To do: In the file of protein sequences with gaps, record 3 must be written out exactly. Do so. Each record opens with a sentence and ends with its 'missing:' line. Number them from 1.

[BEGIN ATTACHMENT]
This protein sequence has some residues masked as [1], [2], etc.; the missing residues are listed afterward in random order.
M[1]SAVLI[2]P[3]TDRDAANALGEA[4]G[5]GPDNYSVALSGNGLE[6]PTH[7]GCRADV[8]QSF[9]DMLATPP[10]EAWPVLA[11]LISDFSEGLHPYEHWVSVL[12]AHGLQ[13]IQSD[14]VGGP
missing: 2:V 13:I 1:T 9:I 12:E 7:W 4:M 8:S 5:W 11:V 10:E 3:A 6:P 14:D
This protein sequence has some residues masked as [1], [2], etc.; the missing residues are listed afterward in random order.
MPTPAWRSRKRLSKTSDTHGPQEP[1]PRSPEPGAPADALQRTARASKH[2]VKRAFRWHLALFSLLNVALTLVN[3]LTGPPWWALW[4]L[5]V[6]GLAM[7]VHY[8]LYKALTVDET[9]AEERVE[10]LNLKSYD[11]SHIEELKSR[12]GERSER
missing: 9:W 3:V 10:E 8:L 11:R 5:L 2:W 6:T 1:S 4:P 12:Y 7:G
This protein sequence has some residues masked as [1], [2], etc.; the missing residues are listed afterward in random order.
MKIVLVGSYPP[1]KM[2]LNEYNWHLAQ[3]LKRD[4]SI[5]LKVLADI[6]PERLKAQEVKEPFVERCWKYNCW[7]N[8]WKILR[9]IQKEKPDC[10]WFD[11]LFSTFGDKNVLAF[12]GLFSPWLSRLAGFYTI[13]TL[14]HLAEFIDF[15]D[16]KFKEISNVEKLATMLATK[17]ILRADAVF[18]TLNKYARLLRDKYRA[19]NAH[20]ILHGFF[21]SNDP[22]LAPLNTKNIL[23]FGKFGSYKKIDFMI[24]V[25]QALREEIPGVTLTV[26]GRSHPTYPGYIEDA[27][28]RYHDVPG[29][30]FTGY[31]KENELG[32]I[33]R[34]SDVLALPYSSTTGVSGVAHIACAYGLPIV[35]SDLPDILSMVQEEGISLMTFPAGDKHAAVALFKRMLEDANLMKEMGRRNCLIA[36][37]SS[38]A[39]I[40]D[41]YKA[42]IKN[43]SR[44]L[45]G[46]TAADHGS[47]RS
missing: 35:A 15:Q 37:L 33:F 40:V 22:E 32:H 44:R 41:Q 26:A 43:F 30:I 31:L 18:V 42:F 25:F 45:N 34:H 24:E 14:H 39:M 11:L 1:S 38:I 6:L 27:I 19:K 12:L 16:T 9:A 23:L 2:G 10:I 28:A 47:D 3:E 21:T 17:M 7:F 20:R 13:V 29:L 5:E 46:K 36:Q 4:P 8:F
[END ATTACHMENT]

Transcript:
This protein sequence has some residues masked as [1], [2], etc.; the missing residues are listed afterward in random order.
MKIVLVGSYPP[1]KM[2]LNEYNWHLAQ[3]LKRD[4]SI[5]LKVLADI[6]PERLKAQEVKEPFVERCWKYNCW[7]N[8]WKILR[9]IQKEKPDC[10]WFD[11]LFSTFGDKNVLAF[12]GLFSPWLSRLAGFYTI[13]TL[14]HLAEFIDF[15]D[16]KFKEISNVEKLATMLATK[17]ILRADAVF[18]TLNKYARLLRDKYRA[19]NAH[20]ILHGFF[21]SNDP[22]LAPLNTKNIL[23]FGKFGSYKKIDFMI[24]V[25]QALREEIPGVTLTV[26]GRSHPTYPGYIEDA[27][28]RYHDVPG[29][30]FTGY[31]KENELG[32]I[33]R[34]SDVLALPYSSTTGVSGVAHIACAYGLPIV[35]SDLPDILSMVQEEGISLMTFPAGDKHAAVALFKRMLEDANLMKEMGRRNCLIA[36][37]SS[38]A[39]I[40]D[41]YKA[42]IKN[43]SR[44]L[45]G[46]TAADHGS[47]RS
missing: 35:A 15:Q 37:L 33:F 40:V 22:E 32:H 44:R 41:Q 26:A 43:F 30:I 31:L 18:V 42:F 25:F 45:N 34:H 24:E 14:H 39:M 11:L 1:S 38:I 6:L 27:I 19:K 12:L 16:T 9:A 23:L 2:G 10:I 28:A 47:D 3:E 21:T 17:M 7:F 20:R 13:V 29:L 5:E 46:K 36:Q 4:P 8:F